Understanding the Digital SAT

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SAT pic

With more colleges moving back to requiring a standardized college exam, the SAT is back in focus as part of the college prep experience for many students. The College Board, the developer and owner of the SAT, has continued to advance their methods with a recent change being the new digital SAT – moving from a traditional paper-based format to a digital, adaptive version. 

This change aims to modernize the testing experience and better align with new practices while making the experience more streamlined. The new test started with International students last year with March 2024 being the switch-over point for US students.

Having worked with many students in their test preparation, here are some of the highlights:

Test Format and Delivery

The prior SAT was administered on paper and taken with a pencil just like many parents remember. Students would fill in bubbles for their answers on a physical answer sheet. 

The new digital SAT is entirely computer-based. Students take the test on a laptop or tablet, and can have one provided by the testing center if they don’t have one. Students also must install the testing app from the College Board, called Bluebook, to be ready for their test.

Test Structure

The prior paper-based test consisted of four main sections: Reading, Writing and Language, Math (with calculator), and Math (without calculator). Each section had a fixed number of questions and timing.

The digital SAT test is adaptive with two main sections: Reading & Writing and Math. The adaptive functionality means based on student performance on the first module for a section, they are placed into a different module for the second section. Practically speaking, if a student scores well in the first math module, they are placed into a more difficult math section for their second. Scores of course are correspondingly weighted – if students do not test into the second harder module, they will have a limit on their final score.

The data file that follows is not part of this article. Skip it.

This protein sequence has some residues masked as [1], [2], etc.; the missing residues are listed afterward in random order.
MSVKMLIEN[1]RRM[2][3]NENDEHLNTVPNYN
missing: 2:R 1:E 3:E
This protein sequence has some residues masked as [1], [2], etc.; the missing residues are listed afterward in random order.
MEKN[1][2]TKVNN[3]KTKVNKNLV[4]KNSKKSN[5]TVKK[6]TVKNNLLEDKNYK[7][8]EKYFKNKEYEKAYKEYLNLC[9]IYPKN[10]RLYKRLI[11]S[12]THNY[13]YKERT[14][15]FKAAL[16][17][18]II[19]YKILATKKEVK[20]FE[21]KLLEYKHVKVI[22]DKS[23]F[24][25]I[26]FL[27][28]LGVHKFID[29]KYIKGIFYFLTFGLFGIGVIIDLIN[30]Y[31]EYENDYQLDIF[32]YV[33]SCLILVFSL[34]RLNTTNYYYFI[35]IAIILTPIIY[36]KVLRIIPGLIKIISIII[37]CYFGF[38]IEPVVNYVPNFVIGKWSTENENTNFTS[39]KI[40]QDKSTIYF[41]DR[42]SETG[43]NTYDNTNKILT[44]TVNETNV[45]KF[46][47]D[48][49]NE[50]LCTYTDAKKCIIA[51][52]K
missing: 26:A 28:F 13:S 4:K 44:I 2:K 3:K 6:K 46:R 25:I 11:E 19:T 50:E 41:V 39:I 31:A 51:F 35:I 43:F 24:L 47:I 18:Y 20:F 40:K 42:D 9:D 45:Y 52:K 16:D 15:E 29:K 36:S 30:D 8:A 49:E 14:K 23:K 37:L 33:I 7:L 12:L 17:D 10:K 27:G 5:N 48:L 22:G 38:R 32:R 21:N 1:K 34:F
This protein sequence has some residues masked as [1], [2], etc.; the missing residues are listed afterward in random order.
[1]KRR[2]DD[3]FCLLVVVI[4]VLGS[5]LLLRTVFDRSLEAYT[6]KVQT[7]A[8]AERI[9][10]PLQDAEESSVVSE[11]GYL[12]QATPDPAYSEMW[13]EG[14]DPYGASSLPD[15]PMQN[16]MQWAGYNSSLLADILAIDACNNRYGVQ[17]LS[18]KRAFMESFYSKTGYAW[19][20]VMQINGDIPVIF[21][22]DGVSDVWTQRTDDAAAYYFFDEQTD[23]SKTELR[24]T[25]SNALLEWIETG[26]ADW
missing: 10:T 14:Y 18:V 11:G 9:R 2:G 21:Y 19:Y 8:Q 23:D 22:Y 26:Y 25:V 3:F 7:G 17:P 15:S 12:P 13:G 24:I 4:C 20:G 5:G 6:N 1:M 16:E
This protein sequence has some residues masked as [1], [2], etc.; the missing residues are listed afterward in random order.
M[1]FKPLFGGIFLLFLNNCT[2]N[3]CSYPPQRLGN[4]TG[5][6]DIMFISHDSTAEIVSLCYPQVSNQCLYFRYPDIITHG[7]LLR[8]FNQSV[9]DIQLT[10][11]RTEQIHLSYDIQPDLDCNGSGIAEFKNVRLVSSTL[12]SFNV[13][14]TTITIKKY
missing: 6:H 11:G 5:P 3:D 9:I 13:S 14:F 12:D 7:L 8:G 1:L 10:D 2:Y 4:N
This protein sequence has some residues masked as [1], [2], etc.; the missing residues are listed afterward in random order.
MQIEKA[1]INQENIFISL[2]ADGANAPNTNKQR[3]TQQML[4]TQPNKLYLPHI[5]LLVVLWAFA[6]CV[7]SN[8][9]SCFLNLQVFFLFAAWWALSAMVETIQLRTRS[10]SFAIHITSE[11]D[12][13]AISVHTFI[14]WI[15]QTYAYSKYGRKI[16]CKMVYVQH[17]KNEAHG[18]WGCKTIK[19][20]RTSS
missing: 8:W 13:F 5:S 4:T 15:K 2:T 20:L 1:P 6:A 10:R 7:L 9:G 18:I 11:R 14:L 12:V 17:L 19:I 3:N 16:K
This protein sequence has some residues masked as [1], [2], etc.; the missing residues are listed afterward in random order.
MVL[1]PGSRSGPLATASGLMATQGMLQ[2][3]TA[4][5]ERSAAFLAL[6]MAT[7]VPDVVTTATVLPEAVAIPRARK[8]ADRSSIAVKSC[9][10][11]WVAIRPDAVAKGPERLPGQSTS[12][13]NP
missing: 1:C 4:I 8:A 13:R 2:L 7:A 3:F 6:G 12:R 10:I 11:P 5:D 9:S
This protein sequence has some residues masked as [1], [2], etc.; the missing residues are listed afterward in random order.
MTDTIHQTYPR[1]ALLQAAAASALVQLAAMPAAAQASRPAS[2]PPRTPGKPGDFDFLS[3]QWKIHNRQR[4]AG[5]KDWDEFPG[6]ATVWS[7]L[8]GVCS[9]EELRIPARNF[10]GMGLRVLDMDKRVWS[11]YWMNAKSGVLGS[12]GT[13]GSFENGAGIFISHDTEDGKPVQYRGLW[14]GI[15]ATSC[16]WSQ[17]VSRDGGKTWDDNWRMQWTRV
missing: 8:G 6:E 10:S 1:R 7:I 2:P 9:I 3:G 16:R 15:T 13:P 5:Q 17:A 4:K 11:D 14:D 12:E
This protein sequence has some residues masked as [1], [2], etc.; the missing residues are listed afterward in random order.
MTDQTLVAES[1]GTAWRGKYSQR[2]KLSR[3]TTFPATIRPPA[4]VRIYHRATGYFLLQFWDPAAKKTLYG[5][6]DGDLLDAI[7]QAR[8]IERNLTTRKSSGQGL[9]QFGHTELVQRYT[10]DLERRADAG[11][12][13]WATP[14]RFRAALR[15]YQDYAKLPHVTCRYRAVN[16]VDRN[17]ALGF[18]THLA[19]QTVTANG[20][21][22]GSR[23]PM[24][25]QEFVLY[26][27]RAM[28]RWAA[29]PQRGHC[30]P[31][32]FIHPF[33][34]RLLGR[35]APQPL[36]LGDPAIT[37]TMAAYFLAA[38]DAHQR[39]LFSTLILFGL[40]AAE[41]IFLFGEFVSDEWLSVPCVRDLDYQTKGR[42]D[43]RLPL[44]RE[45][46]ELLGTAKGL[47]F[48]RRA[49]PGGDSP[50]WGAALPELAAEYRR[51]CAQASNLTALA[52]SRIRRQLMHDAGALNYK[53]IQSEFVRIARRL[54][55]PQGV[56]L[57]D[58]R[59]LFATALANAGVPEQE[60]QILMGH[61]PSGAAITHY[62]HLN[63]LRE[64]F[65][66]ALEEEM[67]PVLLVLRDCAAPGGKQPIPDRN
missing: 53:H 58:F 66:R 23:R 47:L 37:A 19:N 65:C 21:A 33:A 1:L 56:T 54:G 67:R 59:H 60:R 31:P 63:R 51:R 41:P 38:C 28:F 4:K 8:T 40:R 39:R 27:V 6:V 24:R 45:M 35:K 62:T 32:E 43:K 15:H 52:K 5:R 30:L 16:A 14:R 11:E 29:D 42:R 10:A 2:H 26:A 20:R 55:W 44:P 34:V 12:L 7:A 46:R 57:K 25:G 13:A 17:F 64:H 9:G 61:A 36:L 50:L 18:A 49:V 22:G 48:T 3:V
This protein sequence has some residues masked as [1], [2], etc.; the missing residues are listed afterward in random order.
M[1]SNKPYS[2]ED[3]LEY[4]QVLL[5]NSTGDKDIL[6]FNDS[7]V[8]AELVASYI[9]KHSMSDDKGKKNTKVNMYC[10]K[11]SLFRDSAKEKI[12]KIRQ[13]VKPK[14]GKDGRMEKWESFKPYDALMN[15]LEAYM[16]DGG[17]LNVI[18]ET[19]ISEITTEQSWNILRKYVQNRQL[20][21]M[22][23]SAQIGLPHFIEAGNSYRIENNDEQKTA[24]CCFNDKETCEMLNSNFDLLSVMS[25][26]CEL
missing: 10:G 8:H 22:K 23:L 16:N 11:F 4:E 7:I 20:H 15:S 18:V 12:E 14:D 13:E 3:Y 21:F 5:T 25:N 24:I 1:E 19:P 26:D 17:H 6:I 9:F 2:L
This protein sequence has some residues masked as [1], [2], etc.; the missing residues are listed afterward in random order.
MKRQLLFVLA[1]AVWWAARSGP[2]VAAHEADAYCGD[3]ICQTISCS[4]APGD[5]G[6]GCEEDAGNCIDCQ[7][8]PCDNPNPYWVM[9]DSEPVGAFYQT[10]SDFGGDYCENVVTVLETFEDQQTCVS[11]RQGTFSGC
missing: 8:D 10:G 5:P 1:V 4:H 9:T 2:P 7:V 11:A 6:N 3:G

The new SAT covers similar material to the prior test content for both sections with a few modifications. One example is that reading passages are shorter than before, better fitting the experience of screen reading.

Some good news is that the new digital SAT is shorter, taking a little over 2 hours compared to over 3 hours for the prior exam. We do hear positive feedback from students on the new length.

The new test uses the same range with a high score of 1600 being possible. There is no optional essay section on the new test.

Preparation and Practice

In general, we advise following the general education principles of exposing students to practice and content that will be similar to test conditions and ensure mastery of the material with ample practice, use proven review techniques like interleaving, and spacing out practice and study over a few months. More general test prep advice can be found on our blog

At Lemonade, we provide digital practice tests and question banks that are similar in format to the digital SAT. We use the results of the assessment to match students’ learning needs with appropriate instruction from a teacher. Targeted, effective instruction and imparting clear testing strategies is our goal.

We also recommend students download Bluebook from College Board so they can be familiar with the app, see what the actual test looks like, and gain practice with Desmos, the built-in calculator they can use during the test. The less surprises the better on test day!

Early feedback

As an academic and test prep tutoring company, we have not heard substantial pushback on the new format. However, anecdotally, a number of students say the math section is “hard.” Because the test is time condensed and adaptive, our quick guess is that the harder questions in the second module are perceived as very difficult as the adaptive part of the test kicks in.

This new format aims to provide a more efficient and student-friendly assessment. That being said, the rollout is still pretty new so we expect adjustments to be made over time. 

Understanding these differences can help students and parents better prepare for the testing experience and ensure appropriate preparation. 

For further information and materials, we recommend visiting the official College Board website and explore the high quality digital SAT resources they offer. 

For more information about Lemonade’s offerings, please visit us at

Note: The SAT, Digital SAT, and Bluebook are all trademarks and property of the College Board.

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